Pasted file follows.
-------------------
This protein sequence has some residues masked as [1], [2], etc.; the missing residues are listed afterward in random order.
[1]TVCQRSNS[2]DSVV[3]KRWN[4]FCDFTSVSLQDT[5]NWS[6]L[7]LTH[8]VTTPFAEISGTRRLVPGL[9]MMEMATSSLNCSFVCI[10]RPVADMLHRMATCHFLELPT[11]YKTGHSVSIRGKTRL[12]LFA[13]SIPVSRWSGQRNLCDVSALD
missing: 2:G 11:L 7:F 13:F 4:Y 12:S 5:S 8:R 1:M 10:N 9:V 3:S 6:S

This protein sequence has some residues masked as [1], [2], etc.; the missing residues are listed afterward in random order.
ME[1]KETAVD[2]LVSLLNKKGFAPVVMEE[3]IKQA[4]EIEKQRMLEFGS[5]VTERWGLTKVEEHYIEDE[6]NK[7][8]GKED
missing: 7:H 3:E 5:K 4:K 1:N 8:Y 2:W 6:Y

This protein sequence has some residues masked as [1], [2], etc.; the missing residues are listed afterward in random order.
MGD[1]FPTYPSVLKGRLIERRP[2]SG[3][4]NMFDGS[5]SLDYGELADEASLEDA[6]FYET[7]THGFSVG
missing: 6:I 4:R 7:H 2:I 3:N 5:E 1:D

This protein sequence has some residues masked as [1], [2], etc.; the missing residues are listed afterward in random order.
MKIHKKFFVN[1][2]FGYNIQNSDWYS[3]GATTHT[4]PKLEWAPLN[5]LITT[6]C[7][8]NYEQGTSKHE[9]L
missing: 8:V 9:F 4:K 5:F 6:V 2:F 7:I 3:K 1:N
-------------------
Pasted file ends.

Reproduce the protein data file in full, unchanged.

This protein sequence has some residues masked as [1], [2], etc.; the missing residues are listed afterward in random order.
[1]TVCQRSNS[2]DSVV[3]KRWN[4]FCDFTSVSLQDT[5]NWS[6]L[7]LTH[8]VTTPFAEISGTRRLVPGL[9]MMEMATSSLNCSFVCI[10]RPVADMLHRMATCHFLELPT[11]YKTGHSVSIRGKTRL[12]LFA[13]SIPVSRWSGQRNLCDVSALD
missing: 2:G 11:L 7:F 13:F 4:Y 12:S 5:S 8:R 1:M 10:N 9:V 3:S 6:S

This protein sequence has some residues masked as [1], [2], etc.; the missing residues are listed afterward in random order.
ME[1]KETAVD[2]LVSLLNKKGFAPVVMEE[3]IKQA[4]EIEKQRMLEFGS[5]VTERWGLTKVEEHYIEDE[6]NK[7][8]GKED
missing: 7:H 3:E 5:K 4:K 1:N 8:Y 2:W 6:Y

This protein sequence has some residues masked as [1], [2], etc.; the missing residues are listed afterward in random order.
MGD[1]FPTYPSVLKGRLIERRP[2]SG[3][4]NMFDGS[5]SLDYGELADEASLEDA[6]FYET[7]THGFSVG
missing: 6:I 4:R 7:H 2:I 3:N 5:E 1:D

This protein sequence has some residues masked as [1], [2], etc.; the missing residues are listed afterward in random order.
MKIHKKFFVN[1][2]FGYNIQNSDWYS[3]GATTHT[4]PKLEWAPLN[5]LITT[6]C[7][8]NYEQGTSKHE[9]L
missing: 8:V 9:F 4:K 5:F 6:V 2:F 7:I 3:K 1:N